Saturday 22 October 2016

Ronnie Whelan: FIFA story casts huge shadow over football


WHEN I was a kid, I wanted to be the player who walked up the steps at Wembley to get the Cup, like Per Mertesacker and Mikel Arteta did a few days ago.

Today's young generation will probably think a career in FIFA is the way to go.

Forget the hours of hard graft and training to make yourself as good as you can be. Why bother with the blood, the sweat, the muck?

These lads have nice suits and very rarely get their legs or hands dirty but they seem to have access to enormous amounts of money and not in a good way.

I was still trying to digest everything we've seen for the last week and the fact that Sepp Blatter is still running the organisation which runs my game, the game I love and share with billions of others, when Arsenal and Aston Villa squared off in what is still the most romantic Cup competition going.

It still has it, I don't care what anyone says and as an antidote to the stuff I was reading all week, it was just the ticket.

I know Arsenal blew Villa away and that it wasn't much of a contest but I was happy for Arsene Wenger. He had a hard time of it before Christmas when many doubted him.

It was also a chastening thought that Liverpool had a chance to get to the final and were very well beaten by Villa.

When Arsenal stepped up to the level many of their players are capable of, they were just too good for a team that made Liverpool look poor.

It was a depressing thought and brought me quickly back to reality after the presentation ceremony. Worse followed. FIFA was the top story on the news again. Blatter had won again.

I've been in the middle of FIFA and UEFA at many of the big events and smaller ones. I've seen how lavish everything is. No money is spared.

I've always known that the game was corrupt and none of this is a surprise. Not so long ago, we had various 'bung' scandals in England. Match-fixing in Italy destroyed Serie A and we've heard about global gambling rings bribing players and match officials.

Since my time, a whole new layer of people seems to have been grafted onto football at every level.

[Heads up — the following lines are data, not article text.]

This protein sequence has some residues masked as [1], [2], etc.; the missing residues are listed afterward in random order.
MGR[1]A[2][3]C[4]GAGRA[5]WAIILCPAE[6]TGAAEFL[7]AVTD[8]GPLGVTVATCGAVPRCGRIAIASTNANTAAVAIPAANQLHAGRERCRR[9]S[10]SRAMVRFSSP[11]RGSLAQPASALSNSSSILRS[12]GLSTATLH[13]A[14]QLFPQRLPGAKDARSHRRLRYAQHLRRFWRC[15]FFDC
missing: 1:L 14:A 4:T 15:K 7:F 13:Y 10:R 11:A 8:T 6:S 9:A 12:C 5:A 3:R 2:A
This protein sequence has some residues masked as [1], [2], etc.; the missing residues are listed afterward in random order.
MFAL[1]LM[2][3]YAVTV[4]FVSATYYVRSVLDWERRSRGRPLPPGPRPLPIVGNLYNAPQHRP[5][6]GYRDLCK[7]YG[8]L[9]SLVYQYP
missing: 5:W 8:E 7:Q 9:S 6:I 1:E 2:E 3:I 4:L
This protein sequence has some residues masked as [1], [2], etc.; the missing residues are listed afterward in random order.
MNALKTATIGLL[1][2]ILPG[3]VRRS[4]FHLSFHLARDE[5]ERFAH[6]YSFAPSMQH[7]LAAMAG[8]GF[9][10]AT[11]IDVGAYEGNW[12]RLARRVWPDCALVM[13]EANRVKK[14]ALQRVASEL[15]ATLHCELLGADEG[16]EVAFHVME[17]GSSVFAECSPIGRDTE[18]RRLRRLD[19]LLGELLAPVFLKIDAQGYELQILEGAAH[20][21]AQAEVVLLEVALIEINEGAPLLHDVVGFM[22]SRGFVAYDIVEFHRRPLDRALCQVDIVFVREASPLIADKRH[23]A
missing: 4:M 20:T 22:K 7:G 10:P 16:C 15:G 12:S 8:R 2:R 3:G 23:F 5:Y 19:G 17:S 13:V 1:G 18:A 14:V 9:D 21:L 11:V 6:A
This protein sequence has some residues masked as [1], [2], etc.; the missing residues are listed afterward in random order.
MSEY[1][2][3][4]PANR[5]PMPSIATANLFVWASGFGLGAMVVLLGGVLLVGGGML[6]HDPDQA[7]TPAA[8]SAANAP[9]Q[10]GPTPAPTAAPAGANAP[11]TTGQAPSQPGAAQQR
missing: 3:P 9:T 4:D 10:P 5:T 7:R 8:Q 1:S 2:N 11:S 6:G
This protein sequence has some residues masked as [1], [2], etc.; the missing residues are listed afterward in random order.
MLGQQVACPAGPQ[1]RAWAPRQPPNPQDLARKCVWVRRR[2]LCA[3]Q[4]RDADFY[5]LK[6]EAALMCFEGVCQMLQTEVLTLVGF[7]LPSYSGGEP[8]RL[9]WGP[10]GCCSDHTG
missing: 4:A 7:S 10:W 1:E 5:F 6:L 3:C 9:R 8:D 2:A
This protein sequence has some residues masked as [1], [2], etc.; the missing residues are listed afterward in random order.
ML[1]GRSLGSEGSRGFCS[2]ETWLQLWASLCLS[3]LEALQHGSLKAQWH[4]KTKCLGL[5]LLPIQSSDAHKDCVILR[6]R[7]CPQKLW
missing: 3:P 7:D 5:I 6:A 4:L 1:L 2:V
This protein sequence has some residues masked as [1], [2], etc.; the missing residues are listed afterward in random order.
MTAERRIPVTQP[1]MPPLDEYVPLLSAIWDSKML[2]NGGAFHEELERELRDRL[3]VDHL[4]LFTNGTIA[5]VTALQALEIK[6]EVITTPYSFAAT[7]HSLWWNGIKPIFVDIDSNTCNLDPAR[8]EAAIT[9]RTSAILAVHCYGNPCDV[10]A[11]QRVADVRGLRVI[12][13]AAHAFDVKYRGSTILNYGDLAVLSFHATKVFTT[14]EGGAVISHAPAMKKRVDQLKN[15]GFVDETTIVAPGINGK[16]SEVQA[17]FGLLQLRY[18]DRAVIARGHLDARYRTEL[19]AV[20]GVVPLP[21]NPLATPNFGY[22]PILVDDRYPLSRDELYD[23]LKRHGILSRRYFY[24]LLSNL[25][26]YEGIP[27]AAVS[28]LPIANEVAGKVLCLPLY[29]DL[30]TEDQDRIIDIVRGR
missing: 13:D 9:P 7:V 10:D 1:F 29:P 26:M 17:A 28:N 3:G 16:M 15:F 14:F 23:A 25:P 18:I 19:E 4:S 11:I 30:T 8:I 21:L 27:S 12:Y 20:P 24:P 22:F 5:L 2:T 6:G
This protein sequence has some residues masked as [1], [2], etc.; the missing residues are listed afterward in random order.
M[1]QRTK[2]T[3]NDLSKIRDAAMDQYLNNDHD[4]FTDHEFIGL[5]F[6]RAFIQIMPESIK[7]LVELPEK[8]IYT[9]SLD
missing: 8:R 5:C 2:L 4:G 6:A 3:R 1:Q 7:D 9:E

Where before, two managers or two chairmen might do business over a player, now there are lawyers, agents, directors and all sorts of third parties in the mix. They all want their cut.

Because of big business's keen interest in being associated with the biggest sport in the world, here is so much money washing around now that it would actually be a surprise if the football was clean.

What cheered me up a great deal watching the coverage of this story develop is the fact that the FBI are in the middle of it.

Quite honestly, I don't care if they are doing it because the USA has sour grapes over not being awarded the World Cup and losing to a country with a native population of about 250,000, not that I believe spin like that for a second.

One way or the other, the FBI have their teeth in this now and I think this will get bigger and bigger as time rolls by. They are totally committed to getting to the heart of this huge global cash syphoning operation

Long term, I don't really know what can be done to make all of this right. Football is such a sprawling, unwieldy thing that I'm not sure you can scrap FIFA and start again.

Maybe they should think about making a clear separation between professional and amateur.

Professional footballers generate the money but FIFA grew from local amateur organisations based on amateur principles which may well work for a schoolboy club in Dublin or a junior team in Johannesburg but when it comes to managing the vast sums of money attached to the professional game, are clearly inadequate.

The most important part of the amateur ethos I'm talking about is the fact that elections take place and we all know that most of the time, these are decided well in advance.

Blatter knew he couldn't lose and he achieved that in the same way every political leader keeps his followers. He looks after them.

That's his power and it allows him to write his own rules.

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